Research Data

Data from: Large-scale, multi-directional larval connectivity among coral reef fish populations in the Great Barrier Reef Marine Park

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General
Title
Data from: Large-scale, multi-directional larval connectivity among coral reef fish populations in the Great Barrier Reef Marine Park
Type
Dataset
Date Record Created
2017-11-07
Date Record Modified
2018-01-02
Language
English
Coverage
Date Coverage
(no information)
Time Period
(no information)
Geospatial Location
  • Keppel Islands, Great Barrier Reef, Queensland, Australia (23°10′S, 150°57′E)
  • Percy Islands, Great Barrier Reef, Queensland, Australia (21°42′S, 150°18′E)
  • Capricorn Bunker reefs, Great Barrier Reef, Queensland, Australia(23°25′S, 151°46′E)
Description
Descriptions
  1. Type: brief

    Microsatellite data for Plectropomus leopardus and Pletropomus maculatus in the souther Great Barrier Reef.

    Abstract [Related Publication]: Larval dispersal is the key process by which populations of most marine fishes and invertebrates are connected and replenished. Advances in larval tagging and genetics have enhanced our capacity to track larval dispersal, assess scales of population connectivity, and quantify larval exchange among no-take marine reserves and fished areas. Recent studies have found that reserves can be a significant source of recruits for populations up to 40 km away, but the scale and direction of larval connectivity across larger seascapes remain unknown. Here we apply genetic parentage analysis to investigate larval dispersal patterns for two exploited coral reef groupers (Plectropomus maculatus and P. leopardus) within and among three clusters of reefs separated by 60 – 220 km within the Great Barrier Reef Marine Park, Australia. A total of 69 juvenile P. maculatus and 17 juvenile P. leopardus (representing 6% and 9% of the total juveniles sampled respectively) were genetically assigned to parent individuals on reefs within the study area. We identified both short-distance larval dispersal within regions (200 m to 50 km) and long-distance, multi-directional dispersal of up to ~250 km among regions. Dispersal strength declined significantly with distance, with best-fit dispersal kernels estimating median dispersal distances of ~110 km for P. maculatus and ~190 km for P. leopardus. Larval exchange among reefs demonstrates that established reserves form a highly connected network and contribute larvae for the replenishment of fished reefs at multiple spatial scales. Our findings highlight the potential for long-distance dispersal in an important group of reef fishes, and provide further evidence that effectively protected reserves can yield recruitment and sustainability benefits for exploited fish populations.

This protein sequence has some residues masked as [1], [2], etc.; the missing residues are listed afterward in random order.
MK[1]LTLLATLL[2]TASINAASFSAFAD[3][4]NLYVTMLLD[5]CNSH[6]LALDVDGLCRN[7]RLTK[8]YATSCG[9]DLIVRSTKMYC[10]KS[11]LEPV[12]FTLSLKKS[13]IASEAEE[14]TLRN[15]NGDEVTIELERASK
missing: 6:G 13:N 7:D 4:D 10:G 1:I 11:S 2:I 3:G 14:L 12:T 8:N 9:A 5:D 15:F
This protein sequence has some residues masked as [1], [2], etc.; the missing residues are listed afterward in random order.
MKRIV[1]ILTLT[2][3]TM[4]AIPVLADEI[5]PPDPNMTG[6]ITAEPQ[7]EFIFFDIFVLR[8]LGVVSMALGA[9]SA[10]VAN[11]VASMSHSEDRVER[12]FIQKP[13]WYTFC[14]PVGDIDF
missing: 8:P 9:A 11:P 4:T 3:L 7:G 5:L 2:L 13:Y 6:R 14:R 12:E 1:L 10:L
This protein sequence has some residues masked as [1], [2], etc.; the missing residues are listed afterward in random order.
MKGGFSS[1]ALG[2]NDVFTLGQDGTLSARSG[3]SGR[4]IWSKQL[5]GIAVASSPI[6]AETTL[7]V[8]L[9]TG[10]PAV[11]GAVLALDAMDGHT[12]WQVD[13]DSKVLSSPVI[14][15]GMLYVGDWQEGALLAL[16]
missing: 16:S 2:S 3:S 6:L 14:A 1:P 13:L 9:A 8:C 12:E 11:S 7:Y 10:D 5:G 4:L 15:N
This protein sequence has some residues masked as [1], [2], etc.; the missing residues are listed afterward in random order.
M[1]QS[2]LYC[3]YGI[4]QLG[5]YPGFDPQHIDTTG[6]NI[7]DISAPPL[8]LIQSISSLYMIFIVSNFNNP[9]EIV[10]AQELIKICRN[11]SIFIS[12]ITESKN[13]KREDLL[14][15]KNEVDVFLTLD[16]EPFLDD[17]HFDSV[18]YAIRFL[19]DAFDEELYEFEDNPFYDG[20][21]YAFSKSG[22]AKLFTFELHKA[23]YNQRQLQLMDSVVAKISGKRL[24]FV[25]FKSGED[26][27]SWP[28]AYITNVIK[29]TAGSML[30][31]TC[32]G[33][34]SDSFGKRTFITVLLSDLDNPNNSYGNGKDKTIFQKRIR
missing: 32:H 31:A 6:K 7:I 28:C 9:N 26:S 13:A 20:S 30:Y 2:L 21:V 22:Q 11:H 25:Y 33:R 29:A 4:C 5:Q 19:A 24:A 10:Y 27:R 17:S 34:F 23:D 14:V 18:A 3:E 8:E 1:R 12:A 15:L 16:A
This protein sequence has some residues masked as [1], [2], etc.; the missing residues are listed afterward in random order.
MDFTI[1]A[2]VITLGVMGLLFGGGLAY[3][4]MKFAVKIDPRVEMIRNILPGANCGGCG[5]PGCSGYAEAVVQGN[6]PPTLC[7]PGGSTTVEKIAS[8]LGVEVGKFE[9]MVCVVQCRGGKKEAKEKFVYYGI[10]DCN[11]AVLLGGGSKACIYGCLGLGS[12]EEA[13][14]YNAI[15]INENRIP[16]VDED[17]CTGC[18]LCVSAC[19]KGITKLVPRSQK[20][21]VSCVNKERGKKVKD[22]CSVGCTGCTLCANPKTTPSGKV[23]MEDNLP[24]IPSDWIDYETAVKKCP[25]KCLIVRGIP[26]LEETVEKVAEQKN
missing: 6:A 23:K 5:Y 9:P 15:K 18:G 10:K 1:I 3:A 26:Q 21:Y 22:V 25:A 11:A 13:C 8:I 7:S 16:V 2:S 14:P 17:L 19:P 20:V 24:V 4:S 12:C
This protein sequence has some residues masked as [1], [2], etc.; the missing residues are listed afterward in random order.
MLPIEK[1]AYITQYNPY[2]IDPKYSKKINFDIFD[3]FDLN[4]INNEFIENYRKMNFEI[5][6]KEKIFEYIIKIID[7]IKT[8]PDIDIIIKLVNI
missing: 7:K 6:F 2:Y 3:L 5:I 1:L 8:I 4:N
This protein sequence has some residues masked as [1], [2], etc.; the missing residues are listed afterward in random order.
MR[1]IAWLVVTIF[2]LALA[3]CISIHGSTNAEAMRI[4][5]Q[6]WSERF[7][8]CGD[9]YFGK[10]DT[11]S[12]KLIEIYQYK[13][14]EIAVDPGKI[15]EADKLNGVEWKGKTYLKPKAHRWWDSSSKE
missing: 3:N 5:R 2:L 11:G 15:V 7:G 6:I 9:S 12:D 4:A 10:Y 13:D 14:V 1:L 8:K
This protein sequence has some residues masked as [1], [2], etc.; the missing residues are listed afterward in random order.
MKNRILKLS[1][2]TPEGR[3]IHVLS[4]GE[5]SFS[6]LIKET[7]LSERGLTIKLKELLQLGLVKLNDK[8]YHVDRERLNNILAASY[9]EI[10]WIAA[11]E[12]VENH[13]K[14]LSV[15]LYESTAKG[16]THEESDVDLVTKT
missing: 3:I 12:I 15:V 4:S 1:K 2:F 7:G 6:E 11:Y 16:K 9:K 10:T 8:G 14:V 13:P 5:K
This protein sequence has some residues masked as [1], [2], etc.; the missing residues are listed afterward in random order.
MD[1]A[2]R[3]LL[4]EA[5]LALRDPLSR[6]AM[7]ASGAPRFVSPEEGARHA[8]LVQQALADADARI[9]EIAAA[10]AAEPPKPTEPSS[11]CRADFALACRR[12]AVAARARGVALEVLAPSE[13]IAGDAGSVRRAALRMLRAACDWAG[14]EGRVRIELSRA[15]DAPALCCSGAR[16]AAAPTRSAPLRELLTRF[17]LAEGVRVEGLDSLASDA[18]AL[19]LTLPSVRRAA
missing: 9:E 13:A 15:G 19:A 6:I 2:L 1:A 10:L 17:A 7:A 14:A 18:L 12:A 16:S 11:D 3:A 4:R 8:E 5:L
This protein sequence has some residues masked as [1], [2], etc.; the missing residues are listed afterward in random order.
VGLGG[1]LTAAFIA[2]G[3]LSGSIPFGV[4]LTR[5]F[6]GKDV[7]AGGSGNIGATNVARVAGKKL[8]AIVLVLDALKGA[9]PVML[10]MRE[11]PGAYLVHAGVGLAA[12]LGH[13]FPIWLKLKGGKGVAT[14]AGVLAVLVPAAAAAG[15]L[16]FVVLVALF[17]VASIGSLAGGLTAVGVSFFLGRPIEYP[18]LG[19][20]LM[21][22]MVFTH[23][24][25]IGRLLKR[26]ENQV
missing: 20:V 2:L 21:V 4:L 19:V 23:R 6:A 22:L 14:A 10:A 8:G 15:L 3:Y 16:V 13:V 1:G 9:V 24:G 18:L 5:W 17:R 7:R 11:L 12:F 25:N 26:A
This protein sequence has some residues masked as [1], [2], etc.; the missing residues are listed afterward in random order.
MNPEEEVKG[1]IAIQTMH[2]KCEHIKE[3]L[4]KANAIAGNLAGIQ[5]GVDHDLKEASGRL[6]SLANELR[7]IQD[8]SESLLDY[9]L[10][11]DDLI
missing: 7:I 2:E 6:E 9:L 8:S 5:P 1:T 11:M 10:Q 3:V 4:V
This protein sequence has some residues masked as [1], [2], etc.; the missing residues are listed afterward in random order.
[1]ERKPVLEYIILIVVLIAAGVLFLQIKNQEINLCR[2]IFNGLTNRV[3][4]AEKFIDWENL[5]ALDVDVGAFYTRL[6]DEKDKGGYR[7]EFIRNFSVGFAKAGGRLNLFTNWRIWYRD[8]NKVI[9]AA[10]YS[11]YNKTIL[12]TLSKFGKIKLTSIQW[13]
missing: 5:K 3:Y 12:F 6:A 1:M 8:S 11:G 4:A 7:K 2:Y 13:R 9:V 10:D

The full methodology is available in the Open Access publication from the Related Publications link below.

  2. Type: note

    This dataset is available from Dryad in plain text (.txt) format format. Dryad data package: Williamson DH, Harrison HB, Almany GR, Berumen ML, Bode M, Bonin MC, Choukroun S, Doherty PJ, Frisch AJ, Saenz-Agudelo P, Jones GP (2016) Data from: Large-scale, multi-directional larval connectivity among coral reef fish populations in the Great Barrier Reef Marine Park. Dryad Digital Repository. https://doi.org/10.5061/dryad.4m67g